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It's time to cut our losses and take fireworks off the shelves; SHOUT SETTING THE WORLD TO RIGHTS, ONE DAY AT A TIME.

Byline: Tom Evans My

IF I'M as good at judging my readers as I think I am, you'll have spent the week on tenterhooks, waiting to hear what I've been up to since last Friday, when I went on about maps for too long.

Well, get down off those tenterhooks and wait no longer.

I went to a fireworks display. Yes, Bonfire Night was Monday, and now it's Friday, so this isn't exactly up-to-the-minute bleeding-edge journalism. The display, in fact, was on Sunday, so it's even older news.

If this column were on the website, the comments section would be overflowing with Very Clever Indeed comments about how old this news is. But it's not.

I went to the display with my son, but we didn't have a wry and self-referential conversation about anything, so you're spared that at least. I did come to a conclusion, though - fireworks shouldn't be on general sale any more.

This isn't because the display was rubbish (it definitely wasn't) or because it wasn't safe (it definitely was). In fact, the quality and safety of organised displays only highlights the problems with selling fireworks to the public.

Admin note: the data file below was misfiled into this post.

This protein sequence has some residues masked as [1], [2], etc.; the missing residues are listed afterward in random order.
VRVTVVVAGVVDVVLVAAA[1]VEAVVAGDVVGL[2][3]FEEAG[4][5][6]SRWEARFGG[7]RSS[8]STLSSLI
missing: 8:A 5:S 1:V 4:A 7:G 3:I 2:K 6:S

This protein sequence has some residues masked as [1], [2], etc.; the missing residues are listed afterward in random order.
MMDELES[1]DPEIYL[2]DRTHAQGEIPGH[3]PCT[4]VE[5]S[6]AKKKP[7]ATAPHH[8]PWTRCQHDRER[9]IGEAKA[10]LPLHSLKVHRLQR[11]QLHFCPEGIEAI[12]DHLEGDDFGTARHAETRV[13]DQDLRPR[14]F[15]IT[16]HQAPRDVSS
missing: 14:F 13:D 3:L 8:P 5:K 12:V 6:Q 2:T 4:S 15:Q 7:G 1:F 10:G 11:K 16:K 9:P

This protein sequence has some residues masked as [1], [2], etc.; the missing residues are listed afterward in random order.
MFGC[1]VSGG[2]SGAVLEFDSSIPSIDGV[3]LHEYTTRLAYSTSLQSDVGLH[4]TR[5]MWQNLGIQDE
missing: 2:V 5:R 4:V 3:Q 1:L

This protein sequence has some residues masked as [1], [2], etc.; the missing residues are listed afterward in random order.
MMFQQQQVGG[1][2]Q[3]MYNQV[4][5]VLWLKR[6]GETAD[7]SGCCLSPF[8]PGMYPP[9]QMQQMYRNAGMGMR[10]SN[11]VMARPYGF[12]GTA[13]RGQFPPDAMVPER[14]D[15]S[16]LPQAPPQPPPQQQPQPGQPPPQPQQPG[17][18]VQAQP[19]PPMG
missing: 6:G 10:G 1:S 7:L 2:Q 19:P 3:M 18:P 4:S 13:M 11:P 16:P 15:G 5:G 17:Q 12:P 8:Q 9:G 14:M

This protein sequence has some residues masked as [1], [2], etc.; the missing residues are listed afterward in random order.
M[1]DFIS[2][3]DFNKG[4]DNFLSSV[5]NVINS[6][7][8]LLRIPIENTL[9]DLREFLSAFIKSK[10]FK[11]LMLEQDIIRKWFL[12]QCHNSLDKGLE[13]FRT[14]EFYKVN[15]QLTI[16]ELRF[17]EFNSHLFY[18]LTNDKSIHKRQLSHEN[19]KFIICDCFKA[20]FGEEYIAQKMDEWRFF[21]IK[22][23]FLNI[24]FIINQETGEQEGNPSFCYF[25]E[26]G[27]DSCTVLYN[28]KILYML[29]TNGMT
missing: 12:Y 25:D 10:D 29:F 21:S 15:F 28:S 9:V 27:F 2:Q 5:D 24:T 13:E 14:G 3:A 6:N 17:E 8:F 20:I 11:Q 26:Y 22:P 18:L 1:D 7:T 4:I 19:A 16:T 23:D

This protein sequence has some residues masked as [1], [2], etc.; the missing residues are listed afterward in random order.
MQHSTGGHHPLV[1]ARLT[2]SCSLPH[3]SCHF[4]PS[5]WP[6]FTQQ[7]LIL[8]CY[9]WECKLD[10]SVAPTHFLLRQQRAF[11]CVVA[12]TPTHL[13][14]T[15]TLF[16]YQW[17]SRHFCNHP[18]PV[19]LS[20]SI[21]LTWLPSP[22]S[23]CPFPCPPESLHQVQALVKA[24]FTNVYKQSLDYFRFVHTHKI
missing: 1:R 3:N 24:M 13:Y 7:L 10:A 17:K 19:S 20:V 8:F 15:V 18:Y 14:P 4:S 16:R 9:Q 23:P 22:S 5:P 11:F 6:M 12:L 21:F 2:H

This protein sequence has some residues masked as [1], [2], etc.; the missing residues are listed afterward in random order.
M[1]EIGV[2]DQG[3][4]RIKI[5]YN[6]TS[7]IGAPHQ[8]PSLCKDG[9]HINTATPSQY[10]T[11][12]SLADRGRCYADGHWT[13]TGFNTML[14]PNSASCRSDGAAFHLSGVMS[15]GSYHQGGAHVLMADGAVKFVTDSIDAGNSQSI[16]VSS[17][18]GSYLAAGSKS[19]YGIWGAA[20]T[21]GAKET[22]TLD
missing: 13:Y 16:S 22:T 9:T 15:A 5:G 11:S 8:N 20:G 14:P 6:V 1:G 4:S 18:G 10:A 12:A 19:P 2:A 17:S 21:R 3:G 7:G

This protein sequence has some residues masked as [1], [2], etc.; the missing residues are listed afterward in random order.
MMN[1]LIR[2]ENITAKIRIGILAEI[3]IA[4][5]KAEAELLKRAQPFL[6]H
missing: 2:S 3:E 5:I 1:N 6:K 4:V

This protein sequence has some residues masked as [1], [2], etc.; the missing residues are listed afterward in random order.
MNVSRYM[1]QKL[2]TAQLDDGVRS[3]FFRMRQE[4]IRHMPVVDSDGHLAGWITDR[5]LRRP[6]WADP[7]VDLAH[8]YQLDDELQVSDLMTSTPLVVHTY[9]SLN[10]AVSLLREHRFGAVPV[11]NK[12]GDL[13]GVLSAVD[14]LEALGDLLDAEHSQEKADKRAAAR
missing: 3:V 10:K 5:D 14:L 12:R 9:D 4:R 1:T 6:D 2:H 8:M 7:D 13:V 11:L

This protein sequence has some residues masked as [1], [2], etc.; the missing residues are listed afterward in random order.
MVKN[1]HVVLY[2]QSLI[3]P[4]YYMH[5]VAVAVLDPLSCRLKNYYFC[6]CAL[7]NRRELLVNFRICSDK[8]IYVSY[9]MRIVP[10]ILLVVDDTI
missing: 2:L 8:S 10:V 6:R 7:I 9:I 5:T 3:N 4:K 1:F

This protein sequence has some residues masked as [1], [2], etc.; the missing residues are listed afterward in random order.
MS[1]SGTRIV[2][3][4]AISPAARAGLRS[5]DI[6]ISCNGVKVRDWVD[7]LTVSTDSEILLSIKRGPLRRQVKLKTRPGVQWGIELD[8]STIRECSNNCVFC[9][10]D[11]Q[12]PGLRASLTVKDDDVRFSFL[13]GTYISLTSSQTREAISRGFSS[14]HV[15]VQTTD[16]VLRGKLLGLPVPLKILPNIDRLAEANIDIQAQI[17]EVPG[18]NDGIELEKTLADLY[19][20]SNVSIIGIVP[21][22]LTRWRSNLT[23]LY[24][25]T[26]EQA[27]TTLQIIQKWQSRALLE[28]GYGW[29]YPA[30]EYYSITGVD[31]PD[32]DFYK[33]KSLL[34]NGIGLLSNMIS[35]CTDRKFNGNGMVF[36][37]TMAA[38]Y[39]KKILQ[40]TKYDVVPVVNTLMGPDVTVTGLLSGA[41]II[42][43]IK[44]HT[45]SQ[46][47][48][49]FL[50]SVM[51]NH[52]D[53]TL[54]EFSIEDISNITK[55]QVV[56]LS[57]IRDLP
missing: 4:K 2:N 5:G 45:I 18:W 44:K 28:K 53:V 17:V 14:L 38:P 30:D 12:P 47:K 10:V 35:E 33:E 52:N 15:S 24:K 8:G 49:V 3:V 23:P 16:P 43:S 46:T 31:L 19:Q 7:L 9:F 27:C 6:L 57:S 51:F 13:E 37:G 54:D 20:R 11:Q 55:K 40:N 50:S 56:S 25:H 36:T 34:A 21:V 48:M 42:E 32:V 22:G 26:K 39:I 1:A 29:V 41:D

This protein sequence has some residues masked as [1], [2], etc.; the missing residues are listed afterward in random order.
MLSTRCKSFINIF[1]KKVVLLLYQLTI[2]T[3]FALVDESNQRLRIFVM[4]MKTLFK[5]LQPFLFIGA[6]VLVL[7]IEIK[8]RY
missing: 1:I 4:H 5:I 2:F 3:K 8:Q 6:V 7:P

Firstly, events like the River of Light - or smaller shows like the one we went to, at Sutton CC, in St Helens - offer professional displays for little or no outlay.

Why huddle in someone's back garden watching lower-quality fireworks being set off in whatever order they come out of the box? Secondly - and more importantly - fireworks inevitably find their way into the hands of people who really should not have access to explosive devices. Bonfire Night itself saw them launched at cars and emergency service workers, and one stuffed into the pocket of a rough sleeper - surely now it's time to say, as ECHO readers did after the latter outrage, enough is enough.

If we were starting society again, we wouldn't dream of having these powerful explosives on general sale in the first place - let alone after years and years' worth of evidence that bad things happen every time.

Calling for things to be banned is a bit of a cliched response and one I normally try to avoid.

But I can't see another way - either we carry on as we are, accepting the odd act of senseless, explosive violence as an acceptable price to pay for our sub-standard back-garden displays; or we cut our losses, restrict firework sales to licensed, regulated operators, and face November with a little less dread from now on.

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Title Annotation:Features
Publication:Liverpool Echo (Liverpool, England)
Date:Nov 9, 2018
Words:416
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